With a calendar chock full of delicious events (not to mention wedding season right around the corner), no one wants to feel like they’re watching their weight, well, ever. Fear not. Here’s cause for celebration: When it comes to staying slim, research shows that by making small, barely noticeable environmental tweaks, you will take in far fewer calories—deprivation not required. Read on for easy ways to pull a fast one on yourself while reaping the waistline benefits.
At a wedding:
• Alternate alcoholic drinks with water or seltzer. Not only does that Appletini pack more calories than its fruity name suggests, but getting tipsy also makes you more likely to veer off your healthy eating plan.
• Stand at least six feet from the pigs in blankets. Research shows that that’s the distance that keeps people from going back for seconds (and thirds!).
• Shake it on the dance floor. A 150-pound woman burns more than 300 calories in just one hour of dancing. What’s more, if you’re busy boogieing, you’re not filling up on prime rib. Double win!
At the Chinese all-you-can-eat:
• Use a salad plate. Most of us fill our dishes. Smaller plate? Smaller meal. Using a 10-inch plate instead of a 12-inch one could result in more than a 20 percent decrease in calories eaten, revealed research from Cornell University.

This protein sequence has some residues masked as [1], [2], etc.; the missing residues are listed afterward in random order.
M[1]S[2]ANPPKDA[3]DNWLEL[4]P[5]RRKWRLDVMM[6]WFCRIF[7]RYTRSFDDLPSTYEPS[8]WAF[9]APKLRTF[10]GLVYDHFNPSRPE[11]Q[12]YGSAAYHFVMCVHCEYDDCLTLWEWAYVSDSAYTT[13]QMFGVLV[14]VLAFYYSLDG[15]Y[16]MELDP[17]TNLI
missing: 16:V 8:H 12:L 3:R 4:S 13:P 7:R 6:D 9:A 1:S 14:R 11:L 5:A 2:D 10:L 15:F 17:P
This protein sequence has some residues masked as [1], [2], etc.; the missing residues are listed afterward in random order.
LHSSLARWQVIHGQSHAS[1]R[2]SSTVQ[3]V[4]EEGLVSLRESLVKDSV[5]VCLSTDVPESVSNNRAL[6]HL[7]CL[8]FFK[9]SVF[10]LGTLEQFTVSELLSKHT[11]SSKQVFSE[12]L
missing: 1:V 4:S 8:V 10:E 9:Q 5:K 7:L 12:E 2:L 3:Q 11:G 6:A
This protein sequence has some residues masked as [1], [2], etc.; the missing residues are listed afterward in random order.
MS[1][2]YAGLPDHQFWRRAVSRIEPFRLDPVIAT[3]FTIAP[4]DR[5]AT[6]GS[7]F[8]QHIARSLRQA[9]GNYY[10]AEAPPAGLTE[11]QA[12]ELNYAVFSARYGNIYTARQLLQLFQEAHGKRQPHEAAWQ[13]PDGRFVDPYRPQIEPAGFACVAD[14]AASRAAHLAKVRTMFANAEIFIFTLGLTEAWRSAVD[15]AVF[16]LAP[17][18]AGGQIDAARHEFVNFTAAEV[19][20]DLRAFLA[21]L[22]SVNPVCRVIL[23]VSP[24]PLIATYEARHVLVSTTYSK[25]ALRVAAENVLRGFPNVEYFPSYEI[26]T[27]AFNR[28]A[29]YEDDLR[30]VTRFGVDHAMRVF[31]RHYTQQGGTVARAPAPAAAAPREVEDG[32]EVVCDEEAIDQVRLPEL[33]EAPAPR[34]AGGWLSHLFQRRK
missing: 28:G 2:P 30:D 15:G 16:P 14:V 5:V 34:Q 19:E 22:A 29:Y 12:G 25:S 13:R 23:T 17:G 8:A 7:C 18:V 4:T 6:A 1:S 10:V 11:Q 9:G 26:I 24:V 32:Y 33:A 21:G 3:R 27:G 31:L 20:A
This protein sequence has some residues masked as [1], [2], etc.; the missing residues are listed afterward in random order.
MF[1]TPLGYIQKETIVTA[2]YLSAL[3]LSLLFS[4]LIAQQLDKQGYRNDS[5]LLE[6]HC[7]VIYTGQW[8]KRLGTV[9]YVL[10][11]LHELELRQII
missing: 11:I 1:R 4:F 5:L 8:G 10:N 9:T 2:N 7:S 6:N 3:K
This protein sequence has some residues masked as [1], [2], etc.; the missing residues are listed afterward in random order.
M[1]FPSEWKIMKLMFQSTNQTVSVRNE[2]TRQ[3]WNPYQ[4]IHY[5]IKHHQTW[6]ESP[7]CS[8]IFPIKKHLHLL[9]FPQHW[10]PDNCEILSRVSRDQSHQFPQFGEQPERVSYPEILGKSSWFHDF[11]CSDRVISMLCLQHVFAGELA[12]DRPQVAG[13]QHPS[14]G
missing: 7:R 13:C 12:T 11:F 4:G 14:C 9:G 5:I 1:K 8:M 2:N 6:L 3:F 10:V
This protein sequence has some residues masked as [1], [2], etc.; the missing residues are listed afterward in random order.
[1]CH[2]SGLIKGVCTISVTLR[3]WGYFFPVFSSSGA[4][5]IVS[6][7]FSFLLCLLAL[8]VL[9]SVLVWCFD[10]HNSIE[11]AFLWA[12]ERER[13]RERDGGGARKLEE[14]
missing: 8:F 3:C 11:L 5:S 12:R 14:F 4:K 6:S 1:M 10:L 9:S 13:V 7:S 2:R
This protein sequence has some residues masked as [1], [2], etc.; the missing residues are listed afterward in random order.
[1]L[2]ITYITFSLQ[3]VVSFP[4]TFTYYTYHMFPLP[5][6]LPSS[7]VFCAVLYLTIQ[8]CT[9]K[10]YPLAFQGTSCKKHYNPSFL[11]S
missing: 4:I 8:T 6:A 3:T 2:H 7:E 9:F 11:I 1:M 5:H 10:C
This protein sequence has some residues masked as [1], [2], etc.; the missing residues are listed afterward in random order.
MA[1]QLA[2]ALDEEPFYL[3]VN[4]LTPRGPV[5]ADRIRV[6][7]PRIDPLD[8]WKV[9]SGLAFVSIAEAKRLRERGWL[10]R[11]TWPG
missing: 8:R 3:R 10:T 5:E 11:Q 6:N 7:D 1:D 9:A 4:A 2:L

• Back away from the buffet. According to a 2008 study in the research journal Obesity, people who are overweight sit around 16 feet closer to the food than their slimmer counterparts.
• Scout it out. Before you fill your plate, browse the options. A good rule of thumb: Your serving should be 50 percent veggies, 25 percent protein, and 25 percent grains (bonus points for brown rice).
At your dinner party:
• Start with soup. By front-loading a meal with a soup course, people take in around 20 percent fewer calories overall, according to research from Penn State. The key is to stick to a lower-calorie broth-based soup versus a calorie-dense creamy one. (Scroll down for 4 tasty options!)
• Pre-plate meals. When food dishes are in front of you, it’s easy to reach over and refill your plate. Dishing out appropriate servings and leaving the leftovers in the kitchen makes you less likely to overeat.
• Eat veggies family style. The exception to the rule: The one food you do want to fill up on is low-calorie, high-nutrient, and filling vegetables such as leafy greens, broccoli and orange vegetables like carrots and squashes.